Q&A with J.C. Coefield

May 1, 2013 

City of Residence: Warner Robins

Occupation: Retired, civil service Robins Air Force Base

QUESTION: What got Lions Clubs International involved with sight issues?

ANSWER: The Lion’s Club was founded in 1917 by Melvin Jones, who wanted to help blind people in his community.

QUESTION: So from the start, that was the goal for Lions?

ANSWER: Yes. He had been meeting with some businessmen and said let’s stop just meeting and eating and doing nothing. Let’s help the blind. In 1925, we received our mission statement from Helen Keller at the Lions International convention. She asked us to be knights for the blind and to go out and combat the darkness of blindness.

QUESTION: What do local clubs do?

ANSWER: Eighty percent of all blindness is correctable or preventable. Under the umbrella of Lions Clubs International, our club works through various projects to educate the community about blindness and provide programs that help with sight preservation and restoration.

QUESTION: You’re a member of the Centerville Lions Club, what are some of your activities?

ANSWER: They include providing vision screenings, eye exams and eyeglasses for those who can’t get them themselves. That’s a really big part of what we do and what funds we raise go for. The funds we raise are basically divided between local work, the Georgia Lions Lighthouse Foundation, the Georgia Lions Camp for the Blind and for two guide dog schools. All the money we raise from the public goes straight to these service projects. All administrative costs and club buildings and upkeep come from member’s dues. We take very seriously our motto: We Serve.

QUESTION: What are a few of the regular Centerville Lions fundraising efforts?

ANSWER: We man the gates at the Georgia National Fair in Perry, we have two barbecue fundraisers each year with really great barbecue, we have a golf tournament coming up in May, we sponsor the Sweetheart Run for Sight each year and have a bake sale.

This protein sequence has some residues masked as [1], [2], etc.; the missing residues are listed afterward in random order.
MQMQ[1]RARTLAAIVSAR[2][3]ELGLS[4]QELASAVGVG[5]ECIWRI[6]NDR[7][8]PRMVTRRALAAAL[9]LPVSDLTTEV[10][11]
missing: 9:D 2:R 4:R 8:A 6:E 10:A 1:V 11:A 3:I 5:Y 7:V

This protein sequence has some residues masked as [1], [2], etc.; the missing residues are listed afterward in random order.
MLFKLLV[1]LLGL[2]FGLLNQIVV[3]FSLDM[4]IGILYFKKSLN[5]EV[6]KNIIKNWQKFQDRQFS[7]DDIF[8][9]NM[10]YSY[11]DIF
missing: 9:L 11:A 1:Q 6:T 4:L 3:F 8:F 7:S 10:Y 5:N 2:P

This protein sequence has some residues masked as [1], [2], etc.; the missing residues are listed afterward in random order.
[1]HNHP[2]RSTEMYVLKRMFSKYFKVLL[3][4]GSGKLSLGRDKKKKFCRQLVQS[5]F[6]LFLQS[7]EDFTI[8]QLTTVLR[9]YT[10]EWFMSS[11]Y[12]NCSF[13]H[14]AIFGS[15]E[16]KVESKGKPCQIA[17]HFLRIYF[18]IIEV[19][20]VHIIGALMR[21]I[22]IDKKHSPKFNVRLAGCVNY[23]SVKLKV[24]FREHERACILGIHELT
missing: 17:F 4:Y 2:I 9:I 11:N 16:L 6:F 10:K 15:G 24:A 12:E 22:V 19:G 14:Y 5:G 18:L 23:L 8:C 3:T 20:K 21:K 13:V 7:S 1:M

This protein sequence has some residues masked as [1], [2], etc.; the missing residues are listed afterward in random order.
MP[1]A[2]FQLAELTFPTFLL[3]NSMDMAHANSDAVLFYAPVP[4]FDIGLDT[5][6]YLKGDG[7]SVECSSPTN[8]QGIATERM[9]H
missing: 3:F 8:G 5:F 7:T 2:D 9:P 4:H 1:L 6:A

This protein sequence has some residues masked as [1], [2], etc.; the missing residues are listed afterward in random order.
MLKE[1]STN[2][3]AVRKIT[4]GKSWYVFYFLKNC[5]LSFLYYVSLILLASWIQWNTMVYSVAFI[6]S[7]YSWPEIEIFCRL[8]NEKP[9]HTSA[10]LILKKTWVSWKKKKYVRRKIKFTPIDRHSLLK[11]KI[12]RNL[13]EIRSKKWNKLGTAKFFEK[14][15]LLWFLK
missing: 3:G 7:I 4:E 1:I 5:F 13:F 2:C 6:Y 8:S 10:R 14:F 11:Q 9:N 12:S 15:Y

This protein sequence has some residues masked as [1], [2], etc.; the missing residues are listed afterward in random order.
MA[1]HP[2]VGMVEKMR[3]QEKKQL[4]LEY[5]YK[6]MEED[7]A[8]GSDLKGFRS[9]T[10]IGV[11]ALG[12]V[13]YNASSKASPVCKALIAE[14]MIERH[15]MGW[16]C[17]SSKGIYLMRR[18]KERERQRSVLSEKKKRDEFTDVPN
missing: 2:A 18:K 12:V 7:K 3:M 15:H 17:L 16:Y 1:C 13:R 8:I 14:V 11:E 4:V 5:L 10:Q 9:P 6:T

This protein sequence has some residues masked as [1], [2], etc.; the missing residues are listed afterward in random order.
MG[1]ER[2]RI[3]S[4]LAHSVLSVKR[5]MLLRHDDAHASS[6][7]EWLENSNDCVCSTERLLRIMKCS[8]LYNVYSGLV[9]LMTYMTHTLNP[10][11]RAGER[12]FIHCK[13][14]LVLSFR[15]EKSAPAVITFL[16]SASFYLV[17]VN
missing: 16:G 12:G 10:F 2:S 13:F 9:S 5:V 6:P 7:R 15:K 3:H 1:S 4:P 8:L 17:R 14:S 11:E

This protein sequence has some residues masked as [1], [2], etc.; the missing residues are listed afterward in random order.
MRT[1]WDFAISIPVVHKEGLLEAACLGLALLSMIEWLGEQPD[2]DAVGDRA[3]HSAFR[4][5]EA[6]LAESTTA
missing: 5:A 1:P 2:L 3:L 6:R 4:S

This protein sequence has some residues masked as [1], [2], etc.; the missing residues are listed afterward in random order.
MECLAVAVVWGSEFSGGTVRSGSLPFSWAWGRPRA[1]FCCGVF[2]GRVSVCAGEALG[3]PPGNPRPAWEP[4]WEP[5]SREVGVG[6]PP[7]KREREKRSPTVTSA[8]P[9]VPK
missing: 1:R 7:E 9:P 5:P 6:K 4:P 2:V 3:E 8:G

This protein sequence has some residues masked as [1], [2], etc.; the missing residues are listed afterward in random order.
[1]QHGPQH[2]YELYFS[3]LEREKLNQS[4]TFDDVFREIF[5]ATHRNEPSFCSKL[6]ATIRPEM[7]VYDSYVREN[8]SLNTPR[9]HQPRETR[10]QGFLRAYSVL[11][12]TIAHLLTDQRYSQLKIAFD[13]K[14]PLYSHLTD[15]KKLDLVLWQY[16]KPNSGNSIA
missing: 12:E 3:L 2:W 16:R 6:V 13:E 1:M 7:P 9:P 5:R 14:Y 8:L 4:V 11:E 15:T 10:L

We also have the White Cane pass-through fundraiser where all the money raised goes for the surgery budget for vision surgery at the Lighthouse Foundation.

QUESTION: Just what is the Georgia Lions Lighthouse Foundation?

ANSWER: The foundation is located in Chamblee and provides surgeries related to sight for qualifying individuals who can’t afford them otherwise.. The Lighthouse will do over 350 surgeries this year, mostly for cataract and diabetic retinopathy. If the foundation can’t provide the surgery, they find out who can. The Lighthouse Foundation also oversees clinics where people who can’t afford eye exams can get them. The prescriptions are filled by the Lighthouse optical shop.

Another thing, the Lighthouse foundation also provides similar services for hearing aids in Georgia. People have to meet requirements to take advantage of it. Sometimes, if the person doesn’t meet all the requirements, a local club might help pay.

QUESTION: How does someone take advantage of these services?

ANSWER: They can get started by being referred by a doctor or by a Lions Club member. We then help them through the paperwork process, point to online material, or get them in touch with who can. I’m White Cane chairman and one of the four district directors elect for 2013-14 for the Lighthouse.

QUESTION: How long have you been a Lion?

ANSWER: For 19 years. I’ve been associated with the Lighthouse Foundation in one form or another that whole time.

QUESTION: What got you involved?

ANSWER: I’m sight impaired and I wanted to serve and give back to others. I wanted to help people understand that their sight is very important. You should take care of it. My brother has the same problem I do but worse. Another Lions Club in Houston County got him a leader dog. With that, and trying to help others understand how important vision is, I wanted to get involved.

QUESTION: What’s your impairment?

ANSWER: I’m legally blind with some limited vision. I say I’ve got just enough sight to get in trouble. I’ve had vision problems all my life and in about the fourth grade they said I needed testing. They said I was nearsighted, then I was diagnosed with macular degeneration. In the ‘70s when lasers came out, I went to Boston to see if I was a candidate for that surgery but they found I had retinitis pigmentosa. Most people call it RP. In the ‘80s my vision was stable and I went to work at Robins Air Force Base in a handicapped program. I worked there for 11 and a half years, then my vision bottomed out and they medically retired me. Since then it’s been a roller coaster; some days good, some days bad. Because of that I became a white cane traveler. Of course my wife, Gail, is my sighted guide.

QUESTION: What if someone is interested in services or in becoming a Lion and helping others?

ANSWER: They can contact me at (478) 922-9023 or email me at coefield@cox.net. They can also call if they’re interested in the May golf tournament.

Compiled by Michael W. Pannell. Contact him at mwpannell Answers may have been edited for clarity and length.

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